Advantages and Disadvantages of America’s Ideological Polarization

Advantages and Disadvantages of America’s Ideological Polarization
By José Azel
If in English “ with ” and “pro” are opposites, is Congress the
opposite of progress? That old political joke came to mind while
reviewing the recently released Pew Research Center report on the
political polarization of the American public.
The report confirms what we all suspected: “Republicans and Democrats
are more divided along ideological lines — and partisan antipathy is
deeper and more widespread — than at any time in the past two
decades.” This phenomenon deserves our critical reflection because the
polarization of US politics along ideological lines results in a
dysfunctional government where political differences are intractable
and nothing gets accomplished.
In a sense this is a continuation of the “factions” theme brought up
in 1787 by Alexander Hamilton and James Madison in essays 9 and 10 of
the Federalist Papers.
Political differences can occur for reasons other than ideology, such
as seeking favors, following a charismatic leader, press influence,
and the like. Yet the new American divide appears to be ideological,
specifically about what constitutes the legitimate role of government
in our lives.
The aforementioned Pew report shows that the proportion of Americans
expressing consistently conservative or consistently progressive views
has doubled over the last two decades. In other words, ideologically
we have become much more rigid, and the ideological overlap between
the two parties has diminished.
Currently, 92 percent of Republicans are to the right of the
Democratic median, compared to 64 percent 20 years ago. And 94 percent
of Democrats are to the left of the Republican median, when it was 70
percent in 1994. Partisan animosity has increased in every party, and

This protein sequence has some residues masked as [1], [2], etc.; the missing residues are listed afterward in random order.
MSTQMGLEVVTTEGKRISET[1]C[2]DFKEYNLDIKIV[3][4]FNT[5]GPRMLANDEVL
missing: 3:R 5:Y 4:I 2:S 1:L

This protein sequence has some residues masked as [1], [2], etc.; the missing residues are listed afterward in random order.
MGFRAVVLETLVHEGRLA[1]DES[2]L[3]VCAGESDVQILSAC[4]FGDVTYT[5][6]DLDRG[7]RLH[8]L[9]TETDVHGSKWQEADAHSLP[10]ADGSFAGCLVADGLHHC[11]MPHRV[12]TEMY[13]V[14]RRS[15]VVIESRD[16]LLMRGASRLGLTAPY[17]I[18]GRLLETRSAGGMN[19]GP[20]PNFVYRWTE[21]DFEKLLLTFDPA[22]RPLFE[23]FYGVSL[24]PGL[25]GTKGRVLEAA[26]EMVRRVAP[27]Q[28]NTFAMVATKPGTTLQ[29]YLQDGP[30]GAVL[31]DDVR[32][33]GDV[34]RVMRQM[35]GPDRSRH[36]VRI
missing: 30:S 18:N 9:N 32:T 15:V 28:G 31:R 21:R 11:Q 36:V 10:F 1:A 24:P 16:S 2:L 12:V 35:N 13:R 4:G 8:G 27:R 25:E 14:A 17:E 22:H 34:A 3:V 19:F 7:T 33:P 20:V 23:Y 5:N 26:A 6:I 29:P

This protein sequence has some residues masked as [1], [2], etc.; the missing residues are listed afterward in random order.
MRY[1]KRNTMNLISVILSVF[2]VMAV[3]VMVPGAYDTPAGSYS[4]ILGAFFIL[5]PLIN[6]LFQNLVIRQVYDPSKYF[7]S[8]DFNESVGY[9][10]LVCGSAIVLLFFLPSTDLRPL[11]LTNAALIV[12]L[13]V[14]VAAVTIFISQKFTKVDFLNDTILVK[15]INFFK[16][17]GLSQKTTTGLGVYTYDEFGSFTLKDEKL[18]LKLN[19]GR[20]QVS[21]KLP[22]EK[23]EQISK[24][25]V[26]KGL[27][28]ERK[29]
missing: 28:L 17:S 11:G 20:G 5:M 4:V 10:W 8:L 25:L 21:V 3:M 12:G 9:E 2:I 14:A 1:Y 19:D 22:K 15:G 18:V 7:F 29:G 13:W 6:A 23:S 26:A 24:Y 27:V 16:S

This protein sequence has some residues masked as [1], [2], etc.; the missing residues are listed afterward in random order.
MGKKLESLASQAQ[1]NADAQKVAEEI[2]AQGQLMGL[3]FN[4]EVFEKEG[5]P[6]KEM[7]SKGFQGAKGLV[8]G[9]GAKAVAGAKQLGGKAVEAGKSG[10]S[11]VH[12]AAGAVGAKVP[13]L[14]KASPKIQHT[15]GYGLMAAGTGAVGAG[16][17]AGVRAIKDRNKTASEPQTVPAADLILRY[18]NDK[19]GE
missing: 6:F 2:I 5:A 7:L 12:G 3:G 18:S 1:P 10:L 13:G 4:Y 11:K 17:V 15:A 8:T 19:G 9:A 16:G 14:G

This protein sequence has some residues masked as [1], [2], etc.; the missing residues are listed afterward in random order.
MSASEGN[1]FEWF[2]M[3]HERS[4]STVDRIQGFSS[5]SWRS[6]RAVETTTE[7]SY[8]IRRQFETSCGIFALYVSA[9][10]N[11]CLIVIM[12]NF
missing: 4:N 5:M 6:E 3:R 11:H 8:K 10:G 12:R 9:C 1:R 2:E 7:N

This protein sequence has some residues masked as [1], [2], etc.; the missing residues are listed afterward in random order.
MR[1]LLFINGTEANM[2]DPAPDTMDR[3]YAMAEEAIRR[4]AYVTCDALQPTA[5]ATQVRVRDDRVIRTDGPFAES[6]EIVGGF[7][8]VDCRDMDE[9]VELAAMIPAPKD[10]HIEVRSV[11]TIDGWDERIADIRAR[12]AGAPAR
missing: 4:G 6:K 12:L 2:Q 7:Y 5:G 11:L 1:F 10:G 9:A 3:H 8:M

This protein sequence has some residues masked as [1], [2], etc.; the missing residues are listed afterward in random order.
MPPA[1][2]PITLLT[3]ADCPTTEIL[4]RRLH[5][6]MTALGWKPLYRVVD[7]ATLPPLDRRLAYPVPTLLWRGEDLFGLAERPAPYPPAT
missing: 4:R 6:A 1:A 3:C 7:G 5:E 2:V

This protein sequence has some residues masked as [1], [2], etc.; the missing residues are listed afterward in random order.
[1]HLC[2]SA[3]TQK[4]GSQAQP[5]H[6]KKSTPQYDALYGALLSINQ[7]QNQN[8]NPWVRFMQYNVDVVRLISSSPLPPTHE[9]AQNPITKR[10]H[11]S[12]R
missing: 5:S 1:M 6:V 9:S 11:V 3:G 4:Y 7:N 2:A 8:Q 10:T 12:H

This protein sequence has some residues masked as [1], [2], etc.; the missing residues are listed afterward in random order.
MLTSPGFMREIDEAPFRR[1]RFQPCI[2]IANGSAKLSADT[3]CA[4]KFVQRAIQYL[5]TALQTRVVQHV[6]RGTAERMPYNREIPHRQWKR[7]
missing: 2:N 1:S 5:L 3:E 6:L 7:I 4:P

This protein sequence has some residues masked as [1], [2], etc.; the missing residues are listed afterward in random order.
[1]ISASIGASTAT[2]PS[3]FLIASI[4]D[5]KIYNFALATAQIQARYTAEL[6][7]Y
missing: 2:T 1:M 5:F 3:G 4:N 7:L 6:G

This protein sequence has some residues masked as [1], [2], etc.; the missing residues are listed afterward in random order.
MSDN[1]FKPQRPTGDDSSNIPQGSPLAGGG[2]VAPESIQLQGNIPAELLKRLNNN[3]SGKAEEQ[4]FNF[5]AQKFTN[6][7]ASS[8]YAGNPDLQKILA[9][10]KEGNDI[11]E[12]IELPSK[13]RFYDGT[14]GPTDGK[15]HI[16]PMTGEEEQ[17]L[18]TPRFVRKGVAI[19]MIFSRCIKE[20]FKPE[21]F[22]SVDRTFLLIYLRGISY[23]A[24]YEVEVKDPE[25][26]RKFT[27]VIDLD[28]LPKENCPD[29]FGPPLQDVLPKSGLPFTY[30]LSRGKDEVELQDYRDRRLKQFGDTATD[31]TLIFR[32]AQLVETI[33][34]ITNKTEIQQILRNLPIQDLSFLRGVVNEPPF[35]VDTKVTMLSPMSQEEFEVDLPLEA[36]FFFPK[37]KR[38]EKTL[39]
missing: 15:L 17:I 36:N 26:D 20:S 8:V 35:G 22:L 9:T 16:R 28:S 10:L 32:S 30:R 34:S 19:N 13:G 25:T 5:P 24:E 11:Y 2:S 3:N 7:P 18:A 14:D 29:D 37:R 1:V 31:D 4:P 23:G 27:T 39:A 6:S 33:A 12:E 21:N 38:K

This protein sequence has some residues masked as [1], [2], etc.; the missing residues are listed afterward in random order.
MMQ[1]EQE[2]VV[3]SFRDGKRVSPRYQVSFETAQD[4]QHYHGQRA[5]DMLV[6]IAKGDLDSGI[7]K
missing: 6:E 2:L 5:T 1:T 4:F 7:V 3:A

voters with a highly negative view of the opposite party have more
than doubled.
Scholars argue over whether political polarization originates with the
elites, from the top down, or with the population, from the bottom up.
Take your pick, but the fact is that when polarization occurs,
political leaders take more differentiated positions. Is that good or
bad?
The word ideology has a bad reputation, and the word ideologue gained
a pejorative meaning when Napoleon Bonaparte used it to ridicule his
political opponents. However, an ideology is a coherent system of
ideas that is affirmed in our assumptions about reality. The
implications of political polarization are not necessarily clear, and
the polarization of US politics can include both beneficial and
detrimental consequences.
From the perspective of those of us who favor limited government,
legislative inactivity that impedes government growth is a good
result. If a damaging U.S. national debt of $151,000 per taxpayer
means government efficiency, then legislative gridlock would be
preferable. On the other hand, public division in international
affairs can undermine a nation’s tenacity, strengthen enemies, and
discourage allies.
Before we demonize the ideological polarization of U.S. politics,
let’s consider how it might increase the accountability of politicians
to voters. In a polarized environment, elected officials must take
distinctively defined and preferably exemplary positions. His campaign
promises remain more visible, and they will have less leeway for
niceties to avoid voter censure.
When it comes to issues that confront the nation, meeting
ideologically in the middle, as is often suggested, does not
necessarily lead to high-quality legislation.
According to some political scientists, another positive consequence
of polarization is that it results in politically informed voting.
That is, when voters have clearer options, they focus more on the
substantial differences in the candidates’ policies than on their
personal attributes, and political discourse is based more on
political ideas than on the candidate’s age, gender, or other
characteristics.
We all recognize that our politicians must govern effectively and
address the issues of the people, and that political polarization
increases the bottleneck in our legislative process, reducing the
volume of legislation enacted. However, governing effectively does not
require the enactment of large amounts of new legislation. Let us also
accept that not unnecessarily enacting new legislation is in itself a
legitimate and decisive legislative action.
* * * * *
José Azel left Cuba in 1961 as a 13 year-old political exile in what
has been dubbed Operation Pedro Pan — the largest unaccompanied child
refugee movement in the history of the Western Hemisphere. He is
currently dedicated to the in-depth analyses of Cuba’s economic,
social and political state, with a keen interest in post-Castro-Cuba
strategies.
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